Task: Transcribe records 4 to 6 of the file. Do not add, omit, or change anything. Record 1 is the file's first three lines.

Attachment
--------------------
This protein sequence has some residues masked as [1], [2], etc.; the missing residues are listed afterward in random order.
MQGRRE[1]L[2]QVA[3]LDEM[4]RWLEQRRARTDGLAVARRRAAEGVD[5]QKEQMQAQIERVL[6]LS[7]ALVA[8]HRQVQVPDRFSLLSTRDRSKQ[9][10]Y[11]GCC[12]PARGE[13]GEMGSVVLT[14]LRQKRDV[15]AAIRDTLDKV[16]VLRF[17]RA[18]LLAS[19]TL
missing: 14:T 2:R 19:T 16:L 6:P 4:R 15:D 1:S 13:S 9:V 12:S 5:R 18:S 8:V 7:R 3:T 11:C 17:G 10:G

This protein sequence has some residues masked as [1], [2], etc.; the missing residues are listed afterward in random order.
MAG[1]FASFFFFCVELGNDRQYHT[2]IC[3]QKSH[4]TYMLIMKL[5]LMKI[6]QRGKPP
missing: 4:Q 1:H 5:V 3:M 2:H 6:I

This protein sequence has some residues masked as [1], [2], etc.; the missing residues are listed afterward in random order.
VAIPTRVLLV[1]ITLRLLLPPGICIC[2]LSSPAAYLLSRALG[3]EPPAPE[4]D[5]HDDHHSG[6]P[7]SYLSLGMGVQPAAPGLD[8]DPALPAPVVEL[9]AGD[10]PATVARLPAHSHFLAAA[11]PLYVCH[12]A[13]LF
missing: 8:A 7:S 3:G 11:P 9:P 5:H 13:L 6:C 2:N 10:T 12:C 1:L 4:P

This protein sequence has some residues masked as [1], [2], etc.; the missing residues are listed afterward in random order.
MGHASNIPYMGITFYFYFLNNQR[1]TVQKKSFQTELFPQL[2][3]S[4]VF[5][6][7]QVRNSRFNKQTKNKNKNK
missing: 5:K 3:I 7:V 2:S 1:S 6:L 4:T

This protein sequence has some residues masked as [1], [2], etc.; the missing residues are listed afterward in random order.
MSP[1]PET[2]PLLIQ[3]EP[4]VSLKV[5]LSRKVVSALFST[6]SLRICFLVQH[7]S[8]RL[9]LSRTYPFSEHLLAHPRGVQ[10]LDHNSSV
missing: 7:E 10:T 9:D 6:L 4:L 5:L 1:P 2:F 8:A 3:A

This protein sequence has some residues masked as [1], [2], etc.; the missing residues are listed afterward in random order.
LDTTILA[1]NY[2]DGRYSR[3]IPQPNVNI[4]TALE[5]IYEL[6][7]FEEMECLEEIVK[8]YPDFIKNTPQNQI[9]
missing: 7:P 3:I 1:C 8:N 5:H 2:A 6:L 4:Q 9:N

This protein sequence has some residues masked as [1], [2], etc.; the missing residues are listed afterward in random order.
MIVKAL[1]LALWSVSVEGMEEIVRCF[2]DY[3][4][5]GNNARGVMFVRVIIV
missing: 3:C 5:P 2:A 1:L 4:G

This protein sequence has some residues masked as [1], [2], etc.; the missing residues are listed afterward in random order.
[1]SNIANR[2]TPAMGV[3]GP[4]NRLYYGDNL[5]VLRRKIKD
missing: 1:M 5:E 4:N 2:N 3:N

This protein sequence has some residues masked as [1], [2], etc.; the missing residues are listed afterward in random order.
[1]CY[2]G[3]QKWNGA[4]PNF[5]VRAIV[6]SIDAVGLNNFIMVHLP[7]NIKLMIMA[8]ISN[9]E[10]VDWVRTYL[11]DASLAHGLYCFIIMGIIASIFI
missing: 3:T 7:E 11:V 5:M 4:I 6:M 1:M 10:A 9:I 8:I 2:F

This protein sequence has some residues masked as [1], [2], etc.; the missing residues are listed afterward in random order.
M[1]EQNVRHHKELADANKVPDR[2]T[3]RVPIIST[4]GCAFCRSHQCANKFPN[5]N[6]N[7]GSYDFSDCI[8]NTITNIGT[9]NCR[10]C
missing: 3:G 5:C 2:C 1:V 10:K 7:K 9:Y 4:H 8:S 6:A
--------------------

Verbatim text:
This protein sequence has some residues masked as [1], [2], etc.; the missing residues are listed afterward in random order.
MGHASNIPYMGITFYFYFLNNQR[1]TVQKKSFQTELFPQL[2][3]S[4]VF[5][6][7]QVRNSRFNKQTKNKNKNK
missing: 5:K 3:I 7:V 2:S 1:S 6:L 4:T

This protein sequence has some residues masked as [1], [2], etc.; the missing residues are listed afterward in random order.
MSP[1]PET[2]PLLIQ[3]EP[4]VSLKV[5]LSRKVVSALFST[6]SLRICFLVQH[7]S[8]RL[9]LSRTYPFSEHLLAHPRGVQ[10]LDHNSSV
missing: 7:E 10:T 9:D 6:L 4:L 5:L 1:P 2:F 8:A 3:A

This protein sequence has some residues masked as [1], [2], etc.; the missing residues are listed afterward in random order.
LDTTILA[1]NY[2]DGRYSR[3]IPQPNVNI[4]TALE[5]IYEL[6][7]FEEMECLEEIVK[8]YPDFIKNTPQNQI[9]
missing: 7:P 3:I 1:C 8:N 5:H 2:A 6:L 4:Q 9:N